With Oscar season upon us, I find myself once again so disappointed in how much more my kids know about Hollywood than about their own culture and texts. My daughter has spent literally hours talking about what she thinks and has heard and read that the stars will wear. Any ideas of how to make Judaism glamorous / engaging for teens?
Teens respond to peers. My answer, and it is a firm one, is tosend more kids to summer resident Jewish camps for several years in a row.
The resident camp programs run by the Union for Reform Judaism have a decades long success story of keeping Jewish teens involved in Jewish life. Is it a perfect solution? No. However, it is the best available step we can take. Jewish campers eventually have a lower rate of intermarriage and a higher rate of synagogue membership.
Living full time for weeks each summer with a couple hundred of Jewish kids, living full time Judaism, works!
Justin Bieber says Shema before each performance.He is not Jewish but learned the Shema from watching his producer pray.His producer inadvertently inspired Justin to recite the Shema as a way of gaining calm and courage and connection with G-d.There isn’t a teenage girl in the U.S.A. who doesn’t know Bieber and his glamorous life.However, I doubt this story will inspire teenagers to be more Jewish or more religious.
I do not believe Judaism considers glamour a virtue.Though Maimonidies explains that Jews should be clean and modestly well dressed, he adds that Jewish “modesty” applies to both men and women and frowns upon deliberately bringing undue attention to oneself for the sake of that attention.Rather, I have found that it is not glamour that brings teens to Judaism but relationship.The warm, caring relationship between a religious or Jewishly educated adult and a teen, greatly, though most of the time slowly, influences the child to seek greater Jewish involvement.I would add that if parents are attending Jewish adult education classes, then the parents are demonstrating that Jewish education is not just for ‘kids’, but is valued by adults also.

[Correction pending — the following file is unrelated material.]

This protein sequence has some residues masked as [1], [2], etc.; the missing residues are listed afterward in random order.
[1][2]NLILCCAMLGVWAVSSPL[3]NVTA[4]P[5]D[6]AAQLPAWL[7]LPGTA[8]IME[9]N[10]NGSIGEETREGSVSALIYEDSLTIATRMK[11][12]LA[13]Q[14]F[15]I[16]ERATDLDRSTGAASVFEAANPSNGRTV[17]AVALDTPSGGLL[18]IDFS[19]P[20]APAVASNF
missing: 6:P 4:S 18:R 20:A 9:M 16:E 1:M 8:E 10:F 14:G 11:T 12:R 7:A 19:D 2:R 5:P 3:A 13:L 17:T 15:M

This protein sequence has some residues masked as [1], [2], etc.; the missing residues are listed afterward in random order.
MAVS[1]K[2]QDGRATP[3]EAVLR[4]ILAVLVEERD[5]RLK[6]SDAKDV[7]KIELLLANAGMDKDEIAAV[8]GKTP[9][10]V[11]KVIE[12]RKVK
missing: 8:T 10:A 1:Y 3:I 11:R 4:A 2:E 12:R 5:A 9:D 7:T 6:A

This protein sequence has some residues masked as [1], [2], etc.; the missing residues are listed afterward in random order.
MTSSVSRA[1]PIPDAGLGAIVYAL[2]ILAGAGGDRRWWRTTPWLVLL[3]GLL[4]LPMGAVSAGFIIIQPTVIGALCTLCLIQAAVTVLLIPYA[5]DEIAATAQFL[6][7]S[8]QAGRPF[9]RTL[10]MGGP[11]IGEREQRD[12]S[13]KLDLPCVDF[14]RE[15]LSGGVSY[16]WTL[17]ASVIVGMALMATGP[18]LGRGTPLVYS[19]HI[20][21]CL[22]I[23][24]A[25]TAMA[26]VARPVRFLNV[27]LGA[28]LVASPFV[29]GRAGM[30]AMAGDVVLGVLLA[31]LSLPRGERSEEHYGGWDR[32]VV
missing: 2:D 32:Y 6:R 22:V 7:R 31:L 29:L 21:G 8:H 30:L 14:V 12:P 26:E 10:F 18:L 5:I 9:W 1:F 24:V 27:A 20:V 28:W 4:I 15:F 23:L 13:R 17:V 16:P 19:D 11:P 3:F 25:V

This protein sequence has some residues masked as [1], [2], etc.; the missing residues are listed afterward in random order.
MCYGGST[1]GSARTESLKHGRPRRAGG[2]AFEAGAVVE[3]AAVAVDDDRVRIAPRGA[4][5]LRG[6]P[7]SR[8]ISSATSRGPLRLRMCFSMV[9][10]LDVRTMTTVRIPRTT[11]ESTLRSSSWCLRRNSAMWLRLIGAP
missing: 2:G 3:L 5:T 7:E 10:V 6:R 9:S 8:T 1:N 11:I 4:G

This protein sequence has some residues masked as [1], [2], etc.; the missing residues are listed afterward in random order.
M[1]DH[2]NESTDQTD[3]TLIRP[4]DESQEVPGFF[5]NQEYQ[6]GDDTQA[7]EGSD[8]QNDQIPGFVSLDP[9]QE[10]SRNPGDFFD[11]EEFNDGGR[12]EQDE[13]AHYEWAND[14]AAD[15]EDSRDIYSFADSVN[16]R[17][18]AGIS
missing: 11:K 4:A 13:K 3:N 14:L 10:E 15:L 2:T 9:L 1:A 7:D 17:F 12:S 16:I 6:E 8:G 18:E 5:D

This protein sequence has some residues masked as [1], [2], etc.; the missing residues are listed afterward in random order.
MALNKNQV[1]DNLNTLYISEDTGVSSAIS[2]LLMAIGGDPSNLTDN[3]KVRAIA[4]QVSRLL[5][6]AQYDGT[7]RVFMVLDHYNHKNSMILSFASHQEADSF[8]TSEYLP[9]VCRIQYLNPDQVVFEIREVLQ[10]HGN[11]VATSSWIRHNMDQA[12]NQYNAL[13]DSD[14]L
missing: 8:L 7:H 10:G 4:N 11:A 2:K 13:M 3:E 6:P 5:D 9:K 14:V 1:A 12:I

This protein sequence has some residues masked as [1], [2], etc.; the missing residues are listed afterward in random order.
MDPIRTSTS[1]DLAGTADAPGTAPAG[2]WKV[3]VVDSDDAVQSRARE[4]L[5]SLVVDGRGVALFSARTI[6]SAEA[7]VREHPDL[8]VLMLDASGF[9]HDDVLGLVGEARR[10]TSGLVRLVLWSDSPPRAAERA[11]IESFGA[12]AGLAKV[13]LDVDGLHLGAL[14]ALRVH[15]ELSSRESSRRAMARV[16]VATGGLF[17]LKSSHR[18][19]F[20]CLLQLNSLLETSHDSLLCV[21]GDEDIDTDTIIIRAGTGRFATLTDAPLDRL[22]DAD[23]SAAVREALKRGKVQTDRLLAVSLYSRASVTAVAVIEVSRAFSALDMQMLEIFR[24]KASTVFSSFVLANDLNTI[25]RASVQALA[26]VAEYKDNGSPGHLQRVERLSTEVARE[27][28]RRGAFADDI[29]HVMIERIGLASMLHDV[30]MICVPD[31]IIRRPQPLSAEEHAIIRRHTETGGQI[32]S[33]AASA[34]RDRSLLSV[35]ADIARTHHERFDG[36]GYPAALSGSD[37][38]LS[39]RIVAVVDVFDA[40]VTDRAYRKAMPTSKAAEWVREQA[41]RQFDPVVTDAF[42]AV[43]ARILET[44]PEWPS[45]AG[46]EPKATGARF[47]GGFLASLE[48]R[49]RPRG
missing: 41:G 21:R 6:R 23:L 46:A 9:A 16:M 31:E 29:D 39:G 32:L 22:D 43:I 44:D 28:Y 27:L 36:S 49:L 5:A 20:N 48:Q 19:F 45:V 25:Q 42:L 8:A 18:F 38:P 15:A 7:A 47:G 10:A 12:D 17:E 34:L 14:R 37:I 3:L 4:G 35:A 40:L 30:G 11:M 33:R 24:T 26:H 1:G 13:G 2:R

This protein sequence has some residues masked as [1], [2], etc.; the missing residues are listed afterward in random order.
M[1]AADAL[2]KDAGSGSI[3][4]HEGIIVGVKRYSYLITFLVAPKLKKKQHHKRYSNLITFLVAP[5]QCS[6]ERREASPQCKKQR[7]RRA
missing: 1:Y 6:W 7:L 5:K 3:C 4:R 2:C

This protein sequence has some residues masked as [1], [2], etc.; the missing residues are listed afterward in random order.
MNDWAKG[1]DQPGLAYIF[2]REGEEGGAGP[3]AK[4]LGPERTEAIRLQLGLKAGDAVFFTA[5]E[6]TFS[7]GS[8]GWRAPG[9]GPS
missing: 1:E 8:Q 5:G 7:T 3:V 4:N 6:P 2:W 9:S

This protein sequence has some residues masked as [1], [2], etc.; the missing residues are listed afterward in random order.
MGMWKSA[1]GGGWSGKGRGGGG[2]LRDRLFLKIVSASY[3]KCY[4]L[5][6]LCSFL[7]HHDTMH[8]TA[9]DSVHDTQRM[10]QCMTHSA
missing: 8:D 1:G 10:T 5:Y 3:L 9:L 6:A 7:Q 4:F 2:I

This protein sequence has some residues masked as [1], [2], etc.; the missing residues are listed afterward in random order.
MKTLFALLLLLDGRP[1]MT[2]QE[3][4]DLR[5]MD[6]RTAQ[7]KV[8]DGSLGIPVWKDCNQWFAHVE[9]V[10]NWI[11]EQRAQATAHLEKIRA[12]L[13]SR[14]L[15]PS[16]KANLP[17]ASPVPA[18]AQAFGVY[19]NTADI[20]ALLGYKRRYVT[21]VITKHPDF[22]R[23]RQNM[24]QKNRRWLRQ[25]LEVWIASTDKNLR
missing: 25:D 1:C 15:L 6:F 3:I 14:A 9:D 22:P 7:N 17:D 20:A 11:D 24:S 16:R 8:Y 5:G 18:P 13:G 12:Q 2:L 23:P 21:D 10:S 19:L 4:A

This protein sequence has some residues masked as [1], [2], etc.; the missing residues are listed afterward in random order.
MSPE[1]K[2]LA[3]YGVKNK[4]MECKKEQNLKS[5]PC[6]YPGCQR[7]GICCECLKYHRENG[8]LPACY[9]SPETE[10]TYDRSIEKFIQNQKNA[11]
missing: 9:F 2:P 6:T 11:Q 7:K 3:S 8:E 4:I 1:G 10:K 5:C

It is a strange irony that matters of a person’s inner life (character, values, meaning and purpose of existence) are never as interesting as matters of a person’s outer life (appearance, accomplishments, etc.). I say that is an irony because it is precisely the inner life that ought to be of critical importance. This observation holds true for adults as well as teens. Judaism concentrates on one’s inner life so it should come as little surprise that only the exceptionally self-aware will give it more time and consideration than fashion, among other such things. Add to this rampant commercialism and the cult of celebrity, it is no wonder that young Jews are generally more interested in film stars than in Torah. It is unlikely that any attempts to change this situation would succeed, except, perhaps, for the emergence of a charismatic, observant Jewish film star. Fortunately, as children mature, their interests do change and at some point matters of their inner life become a topic of concern. It is then that Judaism would need an effective public relations campaign to convince our young people that in the marketplace of ideas, Judaism is a good deal. I am, by no means, an advertising expert. I would therefore humbly submit a few slogans. “Judaism: Making the World Better for 4000 Years.” “The Jewish People: Still Around for a Reason.” “Torah: The Better Way.” “Judaism: To Perfect the World Under the Kingship of God and the Fellowship of Humanity.”
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